The wellness pharmacist uniquely focuses on patient quality of life and personalized care to help patients achieve health beyond a prescription alone.
Marissa Mauricio, PharmD, MBA, is one of the nation's first clinical wellness pharmacists. Mauricio, who works in the Baptist Health system in Miami, Florida, joins Pharmacy Times to try answering "What is wellness?", especially wellness the pharmacy setting. She also dives into the importance of the wellness pharmacist for our communities, a new pharmacy wellness course, disease state management, and the growth of pharmacy wellness trends.
PT Staff: What kind of pharmacists fit the bill for becoming a wellness pharmacist?
Marissa Mauricio, PharmD, MBA: So that's a great question. Currently, the way we have our practice set up is that it's in an ambulatory care setting. So, it's like an outpatient clinic and a lot of people who are already coming in to have some kind of chronic care management or anything like that. Really any pharmacists can do wellness in their space, whether it's retail or clinical-based, but how we have our practice is in the ambulatory setting, so I feel like ambulatory care pharmacists would definitely be able to integrate this into their practice. But anyone with a wellness background (I know lots of people who used to be personal trainers or wellness coaches, and there's lots of certificates and things like that out there) or anyone with any training in like lifestyle medicine, diabetes care specialists, or people who may have already counseled on lifestyle modifications would be the perfect fit to integrate wellness into their practice or create a new wellness program.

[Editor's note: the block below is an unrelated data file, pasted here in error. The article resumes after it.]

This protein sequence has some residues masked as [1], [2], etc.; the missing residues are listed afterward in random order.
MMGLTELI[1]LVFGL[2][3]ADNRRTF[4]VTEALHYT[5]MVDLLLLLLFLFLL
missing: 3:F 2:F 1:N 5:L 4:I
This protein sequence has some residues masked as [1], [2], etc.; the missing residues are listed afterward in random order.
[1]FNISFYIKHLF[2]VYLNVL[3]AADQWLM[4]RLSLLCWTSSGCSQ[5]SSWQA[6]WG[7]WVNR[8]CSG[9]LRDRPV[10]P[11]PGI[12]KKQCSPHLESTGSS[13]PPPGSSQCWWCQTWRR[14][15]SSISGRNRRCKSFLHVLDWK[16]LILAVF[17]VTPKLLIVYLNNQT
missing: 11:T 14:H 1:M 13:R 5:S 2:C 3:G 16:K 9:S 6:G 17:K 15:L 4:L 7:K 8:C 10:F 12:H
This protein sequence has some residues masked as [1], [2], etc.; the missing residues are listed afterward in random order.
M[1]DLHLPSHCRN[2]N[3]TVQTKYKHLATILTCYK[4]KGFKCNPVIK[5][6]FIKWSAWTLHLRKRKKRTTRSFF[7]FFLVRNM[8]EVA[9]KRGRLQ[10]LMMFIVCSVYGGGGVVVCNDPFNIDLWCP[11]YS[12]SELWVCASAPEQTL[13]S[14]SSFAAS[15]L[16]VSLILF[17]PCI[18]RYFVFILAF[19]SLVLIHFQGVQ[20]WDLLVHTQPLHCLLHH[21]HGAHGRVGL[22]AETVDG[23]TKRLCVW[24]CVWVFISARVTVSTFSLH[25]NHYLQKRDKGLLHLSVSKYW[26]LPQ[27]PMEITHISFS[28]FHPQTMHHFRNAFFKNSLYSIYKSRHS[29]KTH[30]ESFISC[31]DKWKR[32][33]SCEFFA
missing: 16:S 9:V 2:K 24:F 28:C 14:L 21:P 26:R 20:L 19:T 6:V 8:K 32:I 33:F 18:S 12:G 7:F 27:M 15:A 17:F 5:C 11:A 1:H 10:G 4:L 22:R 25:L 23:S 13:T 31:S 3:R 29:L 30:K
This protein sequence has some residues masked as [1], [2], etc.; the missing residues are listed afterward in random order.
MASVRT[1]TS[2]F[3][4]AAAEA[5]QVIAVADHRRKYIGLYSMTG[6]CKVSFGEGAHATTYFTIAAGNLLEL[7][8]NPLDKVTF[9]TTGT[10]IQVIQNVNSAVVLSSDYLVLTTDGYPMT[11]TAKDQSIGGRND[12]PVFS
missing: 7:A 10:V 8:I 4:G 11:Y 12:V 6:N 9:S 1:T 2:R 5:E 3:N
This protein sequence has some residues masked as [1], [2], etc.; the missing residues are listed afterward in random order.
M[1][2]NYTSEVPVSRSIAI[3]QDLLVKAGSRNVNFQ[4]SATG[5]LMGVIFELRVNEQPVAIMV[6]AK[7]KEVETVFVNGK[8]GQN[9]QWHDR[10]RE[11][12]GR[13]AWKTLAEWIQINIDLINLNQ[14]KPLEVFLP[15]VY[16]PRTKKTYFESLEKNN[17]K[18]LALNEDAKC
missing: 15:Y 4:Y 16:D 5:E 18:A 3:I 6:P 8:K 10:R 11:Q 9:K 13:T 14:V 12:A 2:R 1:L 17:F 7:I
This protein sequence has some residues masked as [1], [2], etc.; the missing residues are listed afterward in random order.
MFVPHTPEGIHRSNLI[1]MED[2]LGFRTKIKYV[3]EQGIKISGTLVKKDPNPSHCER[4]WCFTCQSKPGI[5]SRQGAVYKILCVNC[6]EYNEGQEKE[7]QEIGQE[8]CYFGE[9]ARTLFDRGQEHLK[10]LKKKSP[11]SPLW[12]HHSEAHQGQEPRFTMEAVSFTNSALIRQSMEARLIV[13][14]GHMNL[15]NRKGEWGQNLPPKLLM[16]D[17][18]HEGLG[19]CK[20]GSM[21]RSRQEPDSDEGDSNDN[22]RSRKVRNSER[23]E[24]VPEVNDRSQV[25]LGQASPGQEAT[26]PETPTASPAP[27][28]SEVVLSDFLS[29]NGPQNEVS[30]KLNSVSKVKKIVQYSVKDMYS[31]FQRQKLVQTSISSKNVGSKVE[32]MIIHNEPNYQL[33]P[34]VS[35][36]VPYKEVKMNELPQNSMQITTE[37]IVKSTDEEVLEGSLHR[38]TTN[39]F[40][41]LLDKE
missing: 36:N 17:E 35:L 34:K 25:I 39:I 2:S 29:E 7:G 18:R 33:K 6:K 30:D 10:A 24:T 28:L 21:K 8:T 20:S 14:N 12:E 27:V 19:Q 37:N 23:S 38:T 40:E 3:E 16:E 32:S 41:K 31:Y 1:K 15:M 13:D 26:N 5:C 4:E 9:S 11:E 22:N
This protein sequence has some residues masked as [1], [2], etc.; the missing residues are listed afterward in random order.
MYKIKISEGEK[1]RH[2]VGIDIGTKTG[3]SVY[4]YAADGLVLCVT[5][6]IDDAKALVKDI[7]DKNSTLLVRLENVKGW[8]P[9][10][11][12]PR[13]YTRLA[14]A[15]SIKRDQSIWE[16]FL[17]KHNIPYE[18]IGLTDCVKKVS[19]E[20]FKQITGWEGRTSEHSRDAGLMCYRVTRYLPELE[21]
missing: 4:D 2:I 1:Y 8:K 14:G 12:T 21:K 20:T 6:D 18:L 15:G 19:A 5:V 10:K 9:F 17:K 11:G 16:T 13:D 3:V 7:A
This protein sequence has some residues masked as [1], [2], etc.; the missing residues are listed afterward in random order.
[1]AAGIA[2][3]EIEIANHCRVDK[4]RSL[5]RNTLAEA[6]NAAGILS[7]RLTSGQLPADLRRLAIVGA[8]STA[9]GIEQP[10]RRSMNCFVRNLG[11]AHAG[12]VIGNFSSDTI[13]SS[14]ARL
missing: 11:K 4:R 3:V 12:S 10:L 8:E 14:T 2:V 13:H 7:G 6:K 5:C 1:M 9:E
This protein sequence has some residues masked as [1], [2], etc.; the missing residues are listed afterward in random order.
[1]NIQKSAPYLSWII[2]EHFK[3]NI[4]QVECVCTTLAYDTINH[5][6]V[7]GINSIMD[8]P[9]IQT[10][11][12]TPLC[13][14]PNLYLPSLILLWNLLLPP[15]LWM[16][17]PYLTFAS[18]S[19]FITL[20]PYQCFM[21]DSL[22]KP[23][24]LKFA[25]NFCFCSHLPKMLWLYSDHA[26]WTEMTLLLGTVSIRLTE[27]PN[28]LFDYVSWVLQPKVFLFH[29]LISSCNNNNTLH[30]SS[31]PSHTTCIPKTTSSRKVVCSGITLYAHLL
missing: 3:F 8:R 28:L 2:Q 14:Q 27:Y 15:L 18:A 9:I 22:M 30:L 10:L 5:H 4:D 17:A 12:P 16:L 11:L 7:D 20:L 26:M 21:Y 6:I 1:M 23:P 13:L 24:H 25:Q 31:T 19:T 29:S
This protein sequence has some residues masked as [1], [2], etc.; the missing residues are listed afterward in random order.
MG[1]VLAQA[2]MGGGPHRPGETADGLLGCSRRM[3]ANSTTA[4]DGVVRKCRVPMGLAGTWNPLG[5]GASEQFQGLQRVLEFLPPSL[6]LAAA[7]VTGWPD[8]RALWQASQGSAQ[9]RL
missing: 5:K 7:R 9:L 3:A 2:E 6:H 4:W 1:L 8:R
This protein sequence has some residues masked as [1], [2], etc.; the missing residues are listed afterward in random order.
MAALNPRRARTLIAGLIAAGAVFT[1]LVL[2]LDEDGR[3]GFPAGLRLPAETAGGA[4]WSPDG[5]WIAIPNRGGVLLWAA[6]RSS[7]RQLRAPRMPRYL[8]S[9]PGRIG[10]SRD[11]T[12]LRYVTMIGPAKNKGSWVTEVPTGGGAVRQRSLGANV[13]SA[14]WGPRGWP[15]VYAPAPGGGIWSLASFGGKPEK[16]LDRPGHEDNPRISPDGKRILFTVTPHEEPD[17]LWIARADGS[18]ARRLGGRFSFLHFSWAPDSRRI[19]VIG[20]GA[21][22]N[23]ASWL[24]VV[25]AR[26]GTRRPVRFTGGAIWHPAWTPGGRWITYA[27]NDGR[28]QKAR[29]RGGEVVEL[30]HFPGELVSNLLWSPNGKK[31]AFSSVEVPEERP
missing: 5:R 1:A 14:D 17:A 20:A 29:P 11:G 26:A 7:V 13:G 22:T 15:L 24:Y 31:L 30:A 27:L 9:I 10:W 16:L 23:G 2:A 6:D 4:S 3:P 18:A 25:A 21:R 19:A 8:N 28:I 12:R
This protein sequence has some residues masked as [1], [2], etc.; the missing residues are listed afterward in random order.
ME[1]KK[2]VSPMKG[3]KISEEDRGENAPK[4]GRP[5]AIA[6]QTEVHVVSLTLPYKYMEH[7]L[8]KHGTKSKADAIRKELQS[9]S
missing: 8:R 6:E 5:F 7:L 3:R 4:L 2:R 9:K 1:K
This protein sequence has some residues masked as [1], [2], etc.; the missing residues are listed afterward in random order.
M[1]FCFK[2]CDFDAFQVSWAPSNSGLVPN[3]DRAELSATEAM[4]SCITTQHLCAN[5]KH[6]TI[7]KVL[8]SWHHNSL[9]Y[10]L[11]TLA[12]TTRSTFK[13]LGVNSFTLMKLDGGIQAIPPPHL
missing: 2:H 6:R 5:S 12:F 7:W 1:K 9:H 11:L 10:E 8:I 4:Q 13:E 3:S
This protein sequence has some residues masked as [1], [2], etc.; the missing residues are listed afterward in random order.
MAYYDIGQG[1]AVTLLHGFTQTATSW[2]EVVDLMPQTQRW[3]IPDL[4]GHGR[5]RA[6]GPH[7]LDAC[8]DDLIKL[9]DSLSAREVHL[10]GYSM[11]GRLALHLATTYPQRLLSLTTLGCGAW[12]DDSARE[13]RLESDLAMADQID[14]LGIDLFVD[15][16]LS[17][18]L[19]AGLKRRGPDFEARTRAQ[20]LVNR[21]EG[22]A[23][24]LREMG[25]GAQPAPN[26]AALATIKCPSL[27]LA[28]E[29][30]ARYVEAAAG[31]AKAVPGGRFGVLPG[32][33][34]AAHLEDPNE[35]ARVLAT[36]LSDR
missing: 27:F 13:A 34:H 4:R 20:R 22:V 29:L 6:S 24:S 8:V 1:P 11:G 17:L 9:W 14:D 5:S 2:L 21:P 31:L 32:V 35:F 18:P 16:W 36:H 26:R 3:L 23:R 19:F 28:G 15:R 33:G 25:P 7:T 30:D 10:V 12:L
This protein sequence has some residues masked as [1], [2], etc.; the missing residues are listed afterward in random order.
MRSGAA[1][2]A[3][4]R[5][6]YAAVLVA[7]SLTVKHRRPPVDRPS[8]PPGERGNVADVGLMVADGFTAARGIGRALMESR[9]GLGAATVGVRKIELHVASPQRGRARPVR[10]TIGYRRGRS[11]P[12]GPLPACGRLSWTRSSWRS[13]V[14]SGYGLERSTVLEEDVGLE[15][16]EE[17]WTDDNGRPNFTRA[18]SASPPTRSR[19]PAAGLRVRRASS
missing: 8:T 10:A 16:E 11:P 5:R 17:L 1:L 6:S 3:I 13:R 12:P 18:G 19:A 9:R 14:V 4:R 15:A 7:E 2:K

PT Staff: Diving into it, I think that it feels like wellness is such an umbrella term. So, despite it becoming a popular word that's thrown around a lot, what does wellness mean? Especially in relation to the pharmaceutical setting?
Marissa Mauricio, PharmD, MBA: That's something we talk about all the time. We get questions like, “What is wellness? And what does that mean for our program?” When I think of wellness in terms of pharmacy, I really think…about what we were saying around [the idea of] when you think of a pharmacist, wellness is typically not the first thing that comes to your mind. You may think white coats and medications and things like that, but when you think of wellness as a part of pharmacy, I look at it more from a prevention standpoint, as well as synergizing with current patient care. So anything we can do to either prevent further chronic disease states or anything like that and also take on the management side. We say, “Okay. What can we [wellness pharmacists] do in addition to your current medication and your current therapy to really help you [the patient] with your personal well-being?”